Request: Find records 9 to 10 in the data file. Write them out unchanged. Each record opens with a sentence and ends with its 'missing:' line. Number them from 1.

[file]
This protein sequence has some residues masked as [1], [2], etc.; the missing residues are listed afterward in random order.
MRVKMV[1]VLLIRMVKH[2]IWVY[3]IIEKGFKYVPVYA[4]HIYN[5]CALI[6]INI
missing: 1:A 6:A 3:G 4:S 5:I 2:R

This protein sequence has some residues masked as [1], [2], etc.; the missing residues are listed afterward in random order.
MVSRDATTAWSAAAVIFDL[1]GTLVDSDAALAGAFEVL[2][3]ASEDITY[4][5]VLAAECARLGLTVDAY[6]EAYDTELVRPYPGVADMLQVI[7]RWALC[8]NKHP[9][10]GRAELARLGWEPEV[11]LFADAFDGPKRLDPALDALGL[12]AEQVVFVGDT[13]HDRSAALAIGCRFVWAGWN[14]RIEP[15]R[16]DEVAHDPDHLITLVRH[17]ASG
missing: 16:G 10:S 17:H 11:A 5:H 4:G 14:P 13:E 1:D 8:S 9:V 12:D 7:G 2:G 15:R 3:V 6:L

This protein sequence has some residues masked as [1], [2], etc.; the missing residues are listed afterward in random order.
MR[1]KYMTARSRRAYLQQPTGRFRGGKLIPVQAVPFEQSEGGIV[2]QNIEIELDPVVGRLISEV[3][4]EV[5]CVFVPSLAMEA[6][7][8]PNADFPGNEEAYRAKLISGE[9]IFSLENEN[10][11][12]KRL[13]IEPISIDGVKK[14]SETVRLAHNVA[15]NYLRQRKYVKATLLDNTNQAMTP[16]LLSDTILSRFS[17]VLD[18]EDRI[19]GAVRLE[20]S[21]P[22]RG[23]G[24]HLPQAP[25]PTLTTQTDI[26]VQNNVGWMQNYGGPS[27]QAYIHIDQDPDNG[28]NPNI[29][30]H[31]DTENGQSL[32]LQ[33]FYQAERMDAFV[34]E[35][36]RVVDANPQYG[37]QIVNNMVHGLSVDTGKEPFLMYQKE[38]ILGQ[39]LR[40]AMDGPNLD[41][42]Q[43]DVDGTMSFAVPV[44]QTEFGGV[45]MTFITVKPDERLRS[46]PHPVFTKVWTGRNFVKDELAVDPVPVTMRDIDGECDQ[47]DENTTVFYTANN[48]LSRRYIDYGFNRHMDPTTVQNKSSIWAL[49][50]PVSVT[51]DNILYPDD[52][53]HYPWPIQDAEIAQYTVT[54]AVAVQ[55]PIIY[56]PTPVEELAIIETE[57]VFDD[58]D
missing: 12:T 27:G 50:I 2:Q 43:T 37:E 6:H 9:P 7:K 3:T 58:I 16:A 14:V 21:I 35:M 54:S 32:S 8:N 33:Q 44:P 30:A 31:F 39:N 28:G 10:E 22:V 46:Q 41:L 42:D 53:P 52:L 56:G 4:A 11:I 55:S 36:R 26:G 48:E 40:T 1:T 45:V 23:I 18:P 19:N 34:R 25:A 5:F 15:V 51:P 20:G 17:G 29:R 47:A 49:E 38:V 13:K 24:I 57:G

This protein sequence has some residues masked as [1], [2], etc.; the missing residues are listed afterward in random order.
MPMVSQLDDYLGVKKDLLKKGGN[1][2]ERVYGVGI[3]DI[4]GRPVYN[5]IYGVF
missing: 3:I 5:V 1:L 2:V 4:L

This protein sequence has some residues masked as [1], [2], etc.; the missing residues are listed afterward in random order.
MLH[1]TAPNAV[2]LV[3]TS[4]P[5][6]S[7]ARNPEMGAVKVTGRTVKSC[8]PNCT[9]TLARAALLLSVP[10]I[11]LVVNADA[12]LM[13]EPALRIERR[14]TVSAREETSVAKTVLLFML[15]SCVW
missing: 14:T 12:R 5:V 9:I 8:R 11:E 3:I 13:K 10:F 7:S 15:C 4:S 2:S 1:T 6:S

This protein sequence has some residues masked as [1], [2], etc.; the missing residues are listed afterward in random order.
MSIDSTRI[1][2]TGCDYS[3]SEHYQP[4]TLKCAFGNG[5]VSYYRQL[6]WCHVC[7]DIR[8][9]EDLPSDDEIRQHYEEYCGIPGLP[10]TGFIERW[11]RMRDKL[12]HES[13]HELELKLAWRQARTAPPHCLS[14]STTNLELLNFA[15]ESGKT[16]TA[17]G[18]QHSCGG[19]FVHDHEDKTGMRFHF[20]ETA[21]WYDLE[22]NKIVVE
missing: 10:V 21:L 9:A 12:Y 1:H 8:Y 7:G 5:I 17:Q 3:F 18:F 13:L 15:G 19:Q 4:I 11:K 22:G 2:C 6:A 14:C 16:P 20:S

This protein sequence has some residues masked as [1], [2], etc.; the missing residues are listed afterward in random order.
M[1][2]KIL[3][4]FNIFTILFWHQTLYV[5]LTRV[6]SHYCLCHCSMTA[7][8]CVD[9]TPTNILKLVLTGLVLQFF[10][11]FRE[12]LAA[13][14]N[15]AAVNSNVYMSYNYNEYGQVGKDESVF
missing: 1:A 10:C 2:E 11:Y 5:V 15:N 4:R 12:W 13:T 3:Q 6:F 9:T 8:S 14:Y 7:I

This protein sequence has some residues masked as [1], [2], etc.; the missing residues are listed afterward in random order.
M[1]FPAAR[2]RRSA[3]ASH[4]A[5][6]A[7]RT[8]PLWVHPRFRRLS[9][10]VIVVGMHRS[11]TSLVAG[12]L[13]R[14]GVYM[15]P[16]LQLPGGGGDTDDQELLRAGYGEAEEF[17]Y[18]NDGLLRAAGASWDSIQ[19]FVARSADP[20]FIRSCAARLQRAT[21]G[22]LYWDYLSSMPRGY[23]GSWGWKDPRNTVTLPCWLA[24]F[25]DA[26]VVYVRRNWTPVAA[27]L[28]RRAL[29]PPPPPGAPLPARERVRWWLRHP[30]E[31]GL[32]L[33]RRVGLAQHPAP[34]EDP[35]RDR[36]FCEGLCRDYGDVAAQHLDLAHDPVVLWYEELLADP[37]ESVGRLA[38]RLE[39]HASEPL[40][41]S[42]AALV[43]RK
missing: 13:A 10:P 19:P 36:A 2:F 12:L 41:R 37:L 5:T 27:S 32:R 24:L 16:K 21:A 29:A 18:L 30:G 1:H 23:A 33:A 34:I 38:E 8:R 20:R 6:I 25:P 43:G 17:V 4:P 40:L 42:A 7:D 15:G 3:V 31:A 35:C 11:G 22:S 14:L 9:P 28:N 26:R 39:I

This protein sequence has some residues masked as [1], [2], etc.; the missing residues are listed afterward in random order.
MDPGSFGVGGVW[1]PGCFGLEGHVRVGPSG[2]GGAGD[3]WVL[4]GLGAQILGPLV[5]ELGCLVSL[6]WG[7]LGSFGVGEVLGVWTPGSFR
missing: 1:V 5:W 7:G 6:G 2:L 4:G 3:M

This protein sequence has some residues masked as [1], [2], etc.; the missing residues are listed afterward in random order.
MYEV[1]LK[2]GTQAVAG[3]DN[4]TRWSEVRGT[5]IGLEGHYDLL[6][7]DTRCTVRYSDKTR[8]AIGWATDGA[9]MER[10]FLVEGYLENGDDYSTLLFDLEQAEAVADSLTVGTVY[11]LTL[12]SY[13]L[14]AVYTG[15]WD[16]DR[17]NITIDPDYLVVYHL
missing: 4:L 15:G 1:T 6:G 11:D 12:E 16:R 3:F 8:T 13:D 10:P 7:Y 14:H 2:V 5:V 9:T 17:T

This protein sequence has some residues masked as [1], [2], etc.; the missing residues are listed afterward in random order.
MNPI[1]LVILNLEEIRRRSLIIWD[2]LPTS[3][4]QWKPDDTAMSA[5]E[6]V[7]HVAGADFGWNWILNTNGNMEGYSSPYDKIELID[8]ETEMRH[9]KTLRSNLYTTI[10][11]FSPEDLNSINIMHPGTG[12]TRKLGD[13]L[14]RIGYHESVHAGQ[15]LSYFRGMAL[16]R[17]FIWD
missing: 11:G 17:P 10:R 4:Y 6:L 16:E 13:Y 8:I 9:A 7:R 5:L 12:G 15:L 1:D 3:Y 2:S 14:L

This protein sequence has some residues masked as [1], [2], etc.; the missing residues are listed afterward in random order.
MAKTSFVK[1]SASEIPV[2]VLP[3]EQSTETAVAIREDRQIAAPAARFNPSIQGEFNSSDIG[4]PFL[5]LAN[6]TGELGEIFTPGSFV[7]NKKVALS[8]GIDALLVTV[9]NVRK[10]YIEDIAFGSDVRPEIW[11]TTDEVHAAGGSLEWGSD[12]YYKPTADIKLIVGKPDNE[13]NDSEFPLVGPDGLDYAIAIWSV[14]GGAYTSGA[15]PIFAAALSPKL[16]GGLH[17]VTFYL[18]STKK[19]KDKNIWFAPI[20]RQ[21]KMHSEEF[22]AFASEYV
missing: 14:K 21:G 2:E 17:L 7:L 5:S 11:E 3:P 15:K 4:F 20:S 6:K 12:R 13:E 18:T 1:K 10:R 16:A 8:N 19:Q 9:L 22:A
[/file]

This protein sequence has some residues masked as [1], [2], etc.; the missing residues are listed afterward in random order.
MDPGSFGVGGVW[1]PGCFGLEGHVRVGPSG[2]GGAGD[3]WVL[4]GLGAQILGPLV[5]ELGCLVSL[6]WG[7]LGSFGVGEVLGVWTPGSFR
missing: 1:V 5:W 7:G 6:G 2:L 4:G 3:M

This protein sequence has some residues masked as [1], [2], etc.; the missing residues are listed afterward in random order.
MYEV[1]LK[2]GTQAVAG[3]DN[4]TRWSEVRGT[5]IGLEGHYDLL[6][7]DTRCTVRYSDKTR[8]AIGWATDGA[9]MER[10]FLVEGYLENGDDYSTLLFDLEQAEAVADSLTVGTVY[11]LTL[12]SY[13]L[14]AVYTG[15]WD[16]DR[17]NITIDPDYLVVYHL
missing: 4:L 15:G 1:T 6:G 11:D 12:E 16:R 3:F 8:T 13:D 10:P 7:Y 14:H 2:V 5:V 9:T 17:T